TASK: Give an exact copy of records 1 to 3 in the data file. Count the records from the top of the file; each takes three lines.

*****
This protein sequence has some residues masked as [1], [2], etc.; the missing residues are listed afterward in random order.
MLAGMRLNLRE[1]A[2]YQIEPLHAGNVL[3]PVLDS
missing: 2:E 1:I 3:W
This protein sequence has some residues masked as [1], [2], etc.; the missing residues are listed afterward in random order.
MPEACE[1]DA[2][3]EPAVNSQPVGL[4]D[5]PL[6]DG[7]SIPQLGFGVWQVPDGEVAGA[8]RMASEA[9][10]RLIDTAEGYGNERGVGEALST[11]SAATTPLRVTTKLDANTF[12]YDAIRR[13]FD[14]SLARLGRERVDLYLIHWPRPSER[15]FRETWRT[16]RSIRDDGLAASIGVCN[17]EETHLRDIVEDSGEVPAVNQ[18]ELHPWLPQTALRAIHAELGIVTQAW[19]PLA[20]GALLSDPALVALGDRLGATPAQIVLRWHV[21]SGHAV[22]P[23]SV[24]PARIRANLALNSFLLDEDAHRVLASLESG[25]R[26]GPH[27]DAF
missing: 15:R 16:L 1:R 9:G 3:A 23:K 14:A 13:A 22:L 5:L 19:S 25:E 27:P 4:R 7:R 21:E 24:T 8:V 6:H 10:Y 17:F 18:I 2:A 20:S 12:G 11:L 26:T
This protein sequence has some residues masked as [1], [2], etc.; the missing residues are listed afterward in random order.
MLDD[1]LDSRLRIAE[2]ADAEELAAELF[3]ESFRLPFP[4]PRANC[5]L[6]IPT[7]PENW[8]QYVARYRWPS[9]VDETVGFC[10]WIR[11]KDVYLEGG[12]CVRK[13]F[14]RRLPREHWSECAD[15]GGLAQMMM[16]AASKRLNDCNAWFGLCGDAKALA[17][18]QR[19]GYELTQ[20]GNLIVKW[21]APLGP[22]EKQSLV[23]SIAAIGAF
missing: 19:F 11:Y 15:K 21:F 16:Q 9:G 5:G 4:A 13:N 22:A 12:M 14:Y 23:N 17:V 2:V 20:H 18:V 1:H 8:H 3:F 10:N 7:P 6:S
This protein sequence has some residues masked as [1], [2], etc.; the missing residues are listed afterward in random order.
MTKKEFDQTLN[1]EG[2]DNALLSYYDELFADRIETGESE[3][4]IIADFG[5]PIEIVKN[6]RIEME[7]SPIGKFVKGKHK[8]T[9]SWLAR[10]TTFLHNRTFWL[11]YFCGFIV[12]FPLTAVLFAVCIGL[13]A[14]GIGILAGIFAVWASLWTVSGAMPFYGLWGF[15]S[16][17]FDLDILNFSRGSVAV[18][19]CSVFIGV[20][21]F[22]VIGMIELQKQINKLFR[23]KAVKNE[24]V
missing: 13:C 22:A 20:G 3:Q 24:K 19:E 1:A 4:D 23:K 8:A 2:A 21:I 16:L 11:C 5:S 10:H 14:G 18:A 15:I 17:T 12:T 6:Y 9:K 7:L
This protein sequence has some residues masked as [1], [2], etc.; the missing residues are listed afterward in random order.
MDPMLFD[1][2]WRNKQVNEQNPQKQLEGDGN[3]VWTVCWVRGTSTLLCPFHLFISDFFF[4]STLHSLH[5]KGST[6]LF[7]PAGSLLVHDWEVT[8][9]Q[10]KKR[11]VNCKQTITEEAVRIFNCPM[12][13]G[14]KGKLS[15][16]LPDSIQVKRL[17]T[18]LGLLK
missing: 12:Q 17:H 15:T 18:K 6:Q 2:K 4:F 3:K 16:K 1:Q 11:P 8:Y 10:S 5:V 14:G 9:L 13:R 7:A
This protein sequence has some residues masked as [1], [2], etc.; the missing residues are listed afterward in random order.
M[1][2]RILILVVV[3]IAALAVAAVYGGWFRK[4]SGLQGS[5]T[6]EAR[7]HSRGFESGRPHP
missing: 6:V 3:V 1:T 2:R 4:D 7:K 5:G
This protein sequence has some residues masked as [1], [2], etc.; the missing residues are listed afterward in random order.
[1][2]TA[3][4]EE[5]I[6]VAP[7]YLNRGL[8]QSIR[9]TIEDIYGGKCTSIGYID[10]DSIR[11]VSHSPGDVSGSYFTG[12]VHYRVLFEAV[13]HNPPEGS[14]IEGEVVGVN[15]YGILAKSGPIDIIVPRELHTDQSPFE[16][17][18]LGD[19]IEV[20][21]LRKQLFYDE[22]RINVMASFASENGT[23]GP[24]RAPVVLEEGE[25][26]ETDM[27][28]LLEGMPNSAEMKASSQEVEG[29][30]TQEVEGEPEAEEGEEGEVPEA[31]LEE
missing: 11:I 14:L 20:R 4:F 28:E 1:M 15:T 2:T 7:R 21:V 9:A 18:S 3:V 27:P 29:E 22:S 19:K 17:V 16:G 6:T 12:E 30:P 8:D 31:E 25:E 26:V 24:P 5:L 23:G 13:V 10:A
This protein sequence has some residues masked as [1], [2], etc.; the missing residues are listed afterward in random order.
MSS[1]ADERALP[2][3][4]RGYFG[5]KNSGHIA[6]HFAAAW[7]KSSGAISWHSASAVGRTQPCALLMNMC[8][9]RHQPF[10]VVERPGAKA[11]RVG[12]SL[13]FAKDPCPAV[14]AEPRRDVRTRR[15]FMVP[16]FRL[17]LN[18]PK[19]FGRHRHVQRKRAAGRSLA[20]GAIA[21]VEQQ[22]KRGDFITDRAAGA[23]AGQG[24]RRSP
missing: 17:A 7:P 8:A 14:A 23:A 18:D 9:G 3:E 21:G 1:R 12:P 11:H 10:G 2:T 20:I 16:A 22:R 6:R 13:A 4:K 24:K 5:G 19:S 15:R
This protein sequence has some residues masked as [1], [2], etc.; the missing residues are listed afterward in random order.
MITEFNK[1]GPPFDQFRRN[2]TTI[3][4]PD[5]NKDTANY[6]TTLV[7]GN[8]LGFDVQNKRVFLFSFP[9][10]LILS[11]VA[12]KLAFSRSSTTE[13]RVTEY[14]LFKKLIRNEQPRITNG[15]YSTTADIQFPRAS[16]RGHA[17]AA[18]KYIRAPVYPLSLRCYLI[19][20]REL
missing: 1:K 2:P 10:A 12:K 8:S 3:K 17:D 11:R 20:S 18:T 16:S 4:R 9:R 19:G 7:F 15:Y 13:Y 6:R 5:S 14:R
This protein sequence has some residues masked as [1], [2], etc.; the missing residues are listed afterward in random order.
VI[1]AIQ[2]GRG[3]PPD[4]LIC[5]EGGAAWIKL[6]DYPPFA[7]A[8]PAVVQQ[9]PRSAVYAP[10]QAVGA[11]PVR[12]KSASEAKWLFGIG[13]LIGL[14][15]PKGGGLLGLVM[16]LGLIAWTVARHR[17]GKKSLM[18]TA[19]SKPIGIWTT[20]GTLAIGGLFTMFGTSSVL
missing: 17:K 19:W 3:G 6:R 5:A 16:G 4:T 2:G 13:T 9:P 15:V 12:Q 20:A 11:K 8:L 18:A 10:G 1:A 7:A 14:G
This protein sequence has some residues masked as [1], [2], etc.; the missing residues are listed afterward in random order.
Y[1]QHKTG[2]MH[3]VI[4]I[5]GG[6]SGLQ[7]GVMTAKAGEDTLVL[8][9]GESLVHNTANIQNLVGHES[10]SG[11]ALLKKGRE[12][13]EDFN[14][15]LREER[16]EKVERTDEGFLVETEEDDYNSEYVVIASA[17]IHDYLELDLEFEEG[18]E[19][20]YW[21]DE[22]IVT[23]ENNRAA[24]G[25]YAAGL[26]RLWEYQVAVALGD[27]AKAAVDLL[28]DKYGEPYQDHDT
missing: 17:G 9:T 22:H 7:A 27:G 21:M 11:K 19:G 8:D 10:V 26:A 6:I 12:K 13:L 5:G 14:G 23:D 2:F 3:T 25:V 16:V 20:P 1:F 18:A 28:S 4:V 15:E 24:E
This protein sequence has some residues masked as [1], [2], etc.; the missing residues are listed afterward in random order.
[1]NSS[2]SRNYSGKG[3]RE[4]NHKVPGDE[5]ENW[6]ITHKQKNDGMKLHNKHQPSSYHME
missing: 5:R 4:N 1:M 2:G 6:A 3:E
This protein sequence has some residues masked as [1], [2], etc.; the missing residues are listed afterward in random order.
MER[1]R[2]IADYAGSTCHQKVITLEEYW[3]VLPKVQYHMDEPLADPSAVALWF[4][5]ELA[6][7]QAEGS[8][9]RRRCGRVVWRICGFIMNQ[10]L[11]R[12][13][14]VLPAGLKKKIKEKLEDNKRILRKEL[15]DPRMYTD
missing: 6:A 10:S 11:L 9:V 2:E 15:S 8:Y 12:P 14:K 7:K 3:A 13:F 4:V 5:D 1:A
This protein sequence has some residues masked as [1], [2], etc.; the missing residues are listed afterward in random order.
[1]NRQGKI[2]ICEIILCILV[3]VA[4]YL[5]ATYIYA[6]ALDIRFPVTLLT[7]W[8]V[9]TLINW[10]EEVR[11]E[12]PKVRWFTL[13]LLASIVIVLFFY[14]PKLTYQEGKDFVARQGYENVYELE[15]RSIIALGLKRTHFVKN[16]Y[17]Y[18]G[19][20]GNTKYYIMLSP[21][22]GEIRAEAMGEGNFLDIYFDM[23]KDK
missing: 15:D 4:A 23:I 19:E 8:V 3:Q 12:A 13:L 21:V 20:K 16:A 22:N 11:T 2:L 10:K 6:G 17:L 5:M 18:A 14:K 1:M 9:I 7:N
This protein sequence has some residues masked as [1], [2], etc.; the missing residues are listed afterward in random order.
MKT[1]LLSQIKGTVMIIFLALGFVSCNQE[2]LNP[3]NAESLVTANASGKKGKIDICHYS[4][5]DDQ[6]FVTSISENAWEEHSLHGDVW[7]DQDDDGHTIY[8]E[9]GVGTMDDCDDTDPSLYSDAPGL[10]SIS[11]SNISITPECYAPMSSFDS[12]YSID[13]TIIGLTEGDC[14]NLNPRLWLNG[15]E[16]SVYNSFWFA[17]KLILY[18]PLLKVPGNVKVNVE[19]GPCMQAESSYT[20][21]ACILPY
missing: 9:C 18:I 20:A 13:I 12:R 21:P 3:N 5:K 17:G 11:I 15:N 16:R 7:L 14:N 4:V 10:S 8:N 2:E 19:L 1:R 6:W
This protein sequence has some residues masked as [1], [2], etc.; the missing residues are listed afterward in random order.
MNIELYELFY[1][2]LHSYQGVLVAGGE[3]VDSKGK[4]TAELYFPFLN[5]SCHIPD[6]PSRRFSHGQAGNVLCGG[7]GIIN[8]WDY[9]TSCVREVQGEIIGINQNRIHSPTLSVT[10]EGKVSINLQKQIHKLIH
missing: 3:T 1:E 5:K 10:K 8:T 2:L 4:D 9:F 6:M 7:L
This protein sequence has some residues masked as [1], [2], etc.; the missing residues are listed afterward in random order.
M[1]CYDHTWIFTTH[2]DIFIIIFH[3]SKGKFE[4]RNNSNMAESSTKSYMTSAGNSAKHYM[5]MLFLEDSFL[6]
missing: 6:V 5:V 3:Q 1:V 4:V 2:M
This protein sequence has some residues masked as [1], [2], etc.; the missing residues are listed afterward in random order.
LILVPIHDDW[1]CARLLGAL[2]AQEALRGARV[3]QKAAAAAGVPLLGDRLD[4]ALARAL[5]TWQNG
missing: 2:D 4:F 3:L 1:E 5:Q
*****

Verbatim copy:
This protein sequence has some residues masked as [1], [2], etc.; the missing residues are listed afterward in random order.
MLAGMRLNLRE[1]A[2]YQIEPLHAGNVL[3]PVLDS
missing: 2:E 1:I 3:W
This protein sequence has some residues masked as [1], [2], etc.; the missing residues are listed afterward in random order.
MPEACE[1]DA[2][3]EPAVNSQPVGL[4]D[5]PL[6]DG[7]SIPQLGFGVWQVPDGEVAGA[8]RMASEA[9][10]RLIDTAEGYGNERGVGEALST[11]SAATTPLRVTTKLDANTF[12]YDAIRR[13]FD[14]SLARLGRERVDLYLIHWPRPSER[15]FRETWRT[16]RSIRDDGLAASIGVCN[17]EETHLRDIVEDSGEVPAVNQ[18]ELHPWLPQTALRAIHAELGIVTQAW[19]PLA[20]GALLSDPALVALGDRLGATPAQIVLRWHV[21]SGHAV[22]P[23]SV[24]PARIRANLALNSFLLDEDAHRVLASLESG[25]R[26]GPH[27]DAF
missing: 15:R 16:L 1:R 9:G 3:A 23:K 14:A 13:A 22:L 5:L 19:S 25:E 27:P 4:R 7:R 21:E 24:T 8:V 6:H 10:Y 17:F 18:I 2:A 20:S 12:G 11:L 26:T
This protein sequence has some residues masked as [1], [2], etc.; the missing residues are listed afterward in random order.
MLDD[1]LDSRLRIAE[2]ADAEELAAELF[3]ESFRLPFP[4]PRANC[5]L[6]IPT[7]PENW[8]QYVARYRWPS[9]VDETVGFC[10]WIR[11]KDVYLEGG[12]CVRK[13]F[14]RRLPREHWSECAD[15]GGLAQMMM[16]AASKRLNDCNAWFGLCGDAKALA[17][18]QR[19]GYELTQ[20]GNLIVKW[21]APLGP[22]EKQSLV[23]SIAAIGAF
missing: 19:F 11:Y 15:K 21:F 16:Q 9:G 5:G 4:A 13:N 22:A 12:M 14:Y 23:N 17:V 2:V 20:H 18:V 1:H 8:H 3:F 10:N 7:P 6:S